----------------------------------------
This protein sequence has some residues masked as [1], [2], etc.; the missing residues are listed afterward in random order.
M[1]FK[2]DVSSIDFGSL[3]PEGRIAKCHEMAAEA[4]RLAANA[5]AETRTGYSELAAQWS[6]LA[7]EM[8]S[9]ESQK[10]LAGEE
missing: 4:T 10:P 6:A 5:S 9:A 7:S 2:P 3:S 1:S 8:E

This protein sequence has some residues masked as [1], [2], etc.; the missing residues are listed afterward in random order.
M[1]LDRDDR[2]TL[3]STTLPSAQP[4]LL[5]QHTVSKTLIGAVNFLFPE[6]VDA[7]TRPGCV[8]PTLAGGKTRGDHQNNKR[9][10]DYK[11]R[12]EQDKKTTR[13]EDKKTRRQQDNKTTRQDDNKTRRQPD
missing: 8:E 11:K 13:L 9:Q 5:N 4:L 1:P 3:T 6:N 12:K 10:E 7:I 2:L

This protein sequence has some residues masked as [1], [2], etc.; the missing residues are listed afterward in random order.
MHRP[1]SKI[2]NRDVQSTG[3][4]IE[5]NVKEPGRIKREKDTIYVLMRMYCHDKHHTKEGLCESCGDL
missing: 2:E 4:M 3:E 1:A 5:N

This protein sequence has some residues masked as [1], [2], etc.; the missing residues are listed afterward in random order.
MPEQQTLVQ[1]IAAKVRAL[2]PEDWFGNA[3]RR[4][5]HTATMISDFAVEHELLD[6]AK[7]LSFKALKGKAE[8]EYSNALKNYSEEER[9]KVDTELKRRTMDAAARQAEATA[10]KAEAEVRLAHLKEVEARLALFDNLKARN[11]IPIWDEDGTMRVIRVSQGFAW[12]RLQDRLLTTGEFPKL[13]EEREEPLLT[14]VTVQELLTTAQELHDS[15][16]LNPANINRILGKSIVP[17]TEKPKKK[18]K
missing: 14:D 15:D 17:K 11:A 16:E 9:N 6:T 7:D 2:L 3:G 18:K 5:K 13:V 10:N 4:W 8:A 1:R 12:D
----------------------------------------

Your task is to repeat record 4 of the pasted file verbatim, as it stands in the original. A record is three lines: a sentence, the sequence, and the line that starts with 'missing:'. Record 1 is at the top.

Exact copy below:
This protein sequence has some residues masked as [1], [2], etc.; the missing residues are listed afterward in random order.
MPEQQTLVQ[1]IAAKVRAL[2]PEDWFGNA[3]RR[4][5]HTATMISDFAVEHELLD[6]AK[7]LSFKALKGKAE[8]EYSNALKNYSEEER[9]KVDTELKRRTMDAAARQAEATA[10]KAEAEVRLAHLKEVEARLALFDNLKARN[11]IPIWDEDGTMRVIRVSQGFAW[12]RLQDRLLTTGEFPKL[13]EEREEPLLT[14]VTVQELLTTAQELHDS[15][16]LNPANINRILGKSIVP[17]TEKPKKK[18]K
missing: 14:D 15:D 17:K 11:A 16:E 9:N 6:T 7:D 2:L 3:G 18:K 5:K 13:V 10:N 4:W 8:A 1:R 12:D